Notes:Though using pencil and paper are as useful as having uptodate technology skills, there is no substitute for strategic mental methods for working out calculations and solving problems. The activities in this topic are designed to improve pupils' abilities to use their brains. Mental Methods Teacher Resources:Flash Tables: A never ending sequence of times tables questions to be projected on to a whiteboard or screen. Just In Time: Every 10 seconds a new calculation appears on the screen: A dynamic visual aid. Percentages: Practise calculating simple percentages in your head with this animated visual aid. Pesto: Students classify numbers randomly appearing on the screen by holding up cards Playing Card Maths: Imagine you are on a desert island with nothing but a pack of playing cards. Do you have to stop learning mathematics? Quickulations: A mental arithmetic visual aid that displays random calculations then after a few seconds displays the answers. Mental Methods Activities:Beat The Clock: It is a race against the clock to answer 30 mental arithmetic questions. There are nine levels to choose from. Chain Challenge: How fast can you perform all of the given operations without using a calculator? Digivide: Arrange the numbers from 1 to 6 in the spaces to make the calculation correct. Divisibility Test: Practise using the quick ways to spot whether a number is divisible by the digits 2 to 9. DumpADice Race: An online board game for two players involving prime and square numbers and making choices. Eleven In Your Head: Multiply numbers by eleven in your head. Estimation Golf: Play a round of golf using your estimation skills rather than golf clubs. Fast Factors: How quickly can you arrange the cards to match the times tables? Know Your Place: Without a calculator perform some calculations requiring a knowledge of place value. Make 1000: Use the numbers on the strange calculator to make a total of 1000 Masad: For each pair of numbers subtract the sum from the product then divide the result by 20 without a calculator. Mixpressions: Arrange the cards to create a valid mathematical statement. Nine Nine Nine: Use the digits 1 to 9 to make three 3 digit numbers which add up to 999. Number Crunch Saga: A lively numeracy game requiring you to align three numbers to create the given target sum or product. Number Skills Inventory: A checklist of basic numeracy techniques that every pupil should know. Numskull: Interactive, randomlygenerated, numberbased logic puzzle designed to develop numeracy skills. Pairs 240: Find the pairs of numbers that multiply together to give a product of 240 Pairs Eleven: Find pairs of playing cards of the same suit which add up to eleven. Pairs Twenty One: Find the pairs of numbers that add up to 21. Quick: Can you multiply a number by 1001 in your head? This exercise provides practice in this and other similar challenges. Stamp Sticking: Drag stamps onto the envelopes to make the exact postage as shown at the top left of each envelope. Strategy Games: Strategy games that requires some mental arithmetic or some logic. Sum Game: A game against the clock to find the numbers which add up to the target number. TablesMaster: How fast can you answer times table questions? This activity provides feedback to help you improve. Three Ways: Find three different ways of multiplying four different digits together to get the given target number. There are nine levels for this online challenge. Mental Methods Videos:Maths Fact Fluency: A fourstep process for taking pupils on the path from acquisition to automaticity Nine Times Fingers: Learn your 9 times table fast using your fingers! Mental Methods External Links:Links to other websites containing resources for Mental Methods are provided for teachers logged into 'Class Admin'. Subscribing to this service also opens up the opportunity for you to add your own links to this panel. SearchThe activity you are looking for may have been classified in a different way from the way you were expecting. You can search the whole of Transum Maths by using the Google 'Custom Search' box below.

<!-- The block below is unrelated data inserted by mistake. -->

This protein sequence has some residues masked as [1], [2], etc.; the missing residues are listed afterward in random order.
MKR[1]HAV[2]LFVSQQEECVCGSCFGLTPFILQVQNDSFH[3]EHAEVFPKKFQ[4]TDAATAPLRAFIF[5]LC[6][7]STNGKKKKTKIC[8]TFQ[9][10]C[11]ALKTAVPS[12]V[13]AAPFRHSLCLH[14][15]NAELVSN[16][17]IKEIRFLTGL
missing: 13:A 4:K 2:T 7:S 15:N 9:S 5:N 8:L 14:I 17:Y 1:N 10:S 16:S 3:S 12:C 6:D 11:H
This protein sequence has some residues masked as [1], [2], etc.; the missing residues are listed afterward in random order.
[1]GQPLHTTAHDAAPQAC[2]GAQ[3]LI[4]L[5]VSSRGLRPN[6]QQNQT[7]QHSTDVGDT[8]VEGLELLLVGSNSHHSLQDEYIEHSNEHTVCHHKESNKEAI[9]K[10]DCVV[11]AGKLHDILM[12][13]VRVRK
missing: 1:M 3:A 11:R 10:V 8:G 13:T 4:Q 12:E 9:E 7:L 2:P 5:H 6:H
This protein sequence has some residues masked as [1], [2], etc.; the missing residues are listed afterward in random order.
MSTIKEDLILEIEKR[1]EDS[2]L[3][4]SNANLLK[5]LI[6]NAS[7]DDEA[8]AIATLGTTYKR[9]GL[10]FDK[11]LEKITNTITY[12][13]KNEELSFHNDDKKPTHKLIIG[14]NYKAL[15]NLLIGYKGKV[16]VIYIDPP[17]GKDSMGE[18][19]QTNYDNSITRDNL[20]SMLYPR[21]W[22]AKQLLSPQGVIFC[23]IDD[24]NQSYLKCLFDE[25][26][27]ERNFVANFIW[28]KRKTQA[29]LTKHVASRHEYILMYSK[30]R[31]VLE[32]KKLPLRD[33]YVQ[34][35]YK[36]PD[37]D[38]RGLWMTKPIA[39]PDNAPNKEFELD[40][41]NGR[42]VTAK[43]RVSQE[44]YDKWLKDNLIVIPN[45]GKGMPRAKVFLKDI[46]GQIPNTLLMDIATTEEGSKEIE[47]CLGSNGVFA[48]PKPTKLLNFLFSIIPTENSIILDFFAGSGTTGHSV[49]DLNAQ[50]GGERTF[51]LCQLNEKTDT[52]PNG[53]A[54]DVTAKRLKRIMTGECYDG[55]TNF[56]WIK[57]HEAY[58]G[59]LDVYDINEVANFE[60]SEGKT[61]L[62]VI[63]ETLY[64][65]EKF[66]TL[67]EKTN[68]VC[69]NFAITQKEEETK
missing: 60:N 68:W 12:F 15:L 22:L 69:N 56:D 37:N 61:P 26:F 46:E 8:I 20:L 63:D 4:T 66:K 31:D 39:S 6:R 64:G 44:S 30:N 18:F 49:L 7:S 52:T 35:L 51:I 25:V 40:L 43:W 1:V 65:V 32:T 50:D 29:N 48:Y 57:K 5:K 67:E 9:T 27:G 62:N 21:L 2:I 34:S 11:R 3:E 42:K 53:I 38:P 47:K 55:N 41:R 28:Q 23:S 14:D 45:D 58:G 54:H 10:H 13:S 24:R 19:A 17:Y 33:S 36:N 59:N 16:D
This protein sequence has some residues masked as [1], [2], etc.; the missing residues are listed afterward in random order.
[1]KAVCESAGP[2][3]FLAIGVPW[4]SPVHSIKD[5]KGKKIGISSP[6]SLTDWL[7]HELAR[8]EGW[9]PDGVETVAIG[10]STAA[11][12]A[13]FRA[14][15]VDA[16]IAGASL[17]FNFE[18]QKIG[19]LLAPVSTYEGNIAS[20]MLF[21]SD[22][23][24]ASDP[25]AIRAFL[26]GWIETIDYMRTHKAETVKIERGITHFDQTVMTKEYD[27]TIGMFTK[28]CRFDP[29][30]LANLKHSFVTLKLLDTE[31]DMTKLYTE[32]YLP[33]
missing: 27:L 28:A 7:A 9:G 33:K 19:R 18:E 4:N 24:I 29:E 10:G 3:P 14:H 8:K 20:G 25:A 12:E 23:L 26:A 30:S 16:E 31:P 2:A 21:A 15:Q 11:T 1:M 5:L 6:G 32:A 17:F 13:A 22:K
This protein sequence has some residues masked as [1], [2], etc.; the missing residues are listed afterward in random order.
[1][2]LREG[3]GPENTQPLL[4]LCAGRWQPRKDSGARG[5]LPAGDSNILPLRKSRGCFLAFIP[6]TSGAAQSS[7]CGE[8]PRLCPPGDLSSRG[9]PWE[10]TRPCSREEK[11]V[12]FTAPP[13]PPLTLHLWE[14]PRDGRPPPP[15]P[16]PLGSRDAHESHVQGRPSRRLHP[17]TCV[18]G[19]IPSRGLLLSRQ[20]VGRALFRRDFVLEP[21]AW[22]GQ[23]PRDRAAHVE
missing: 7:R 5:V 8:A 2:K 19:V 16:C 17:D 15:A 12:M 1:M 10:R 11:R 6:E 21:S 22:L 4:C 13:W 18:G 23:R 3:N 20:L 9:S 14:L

OtherIs there anything you would have a regular use for that we don't feature here? Please let us know.

HomepageHave today's Starter of the Day as your default homepage. Copy the URL below then select Set as your homepage (if you are using Internet Explorer)
Do you have any comments? It is always useful to receive feedback and helps make this free resource even more useful for those learning Mathematics anywhere in the world. Click here to enter your comments.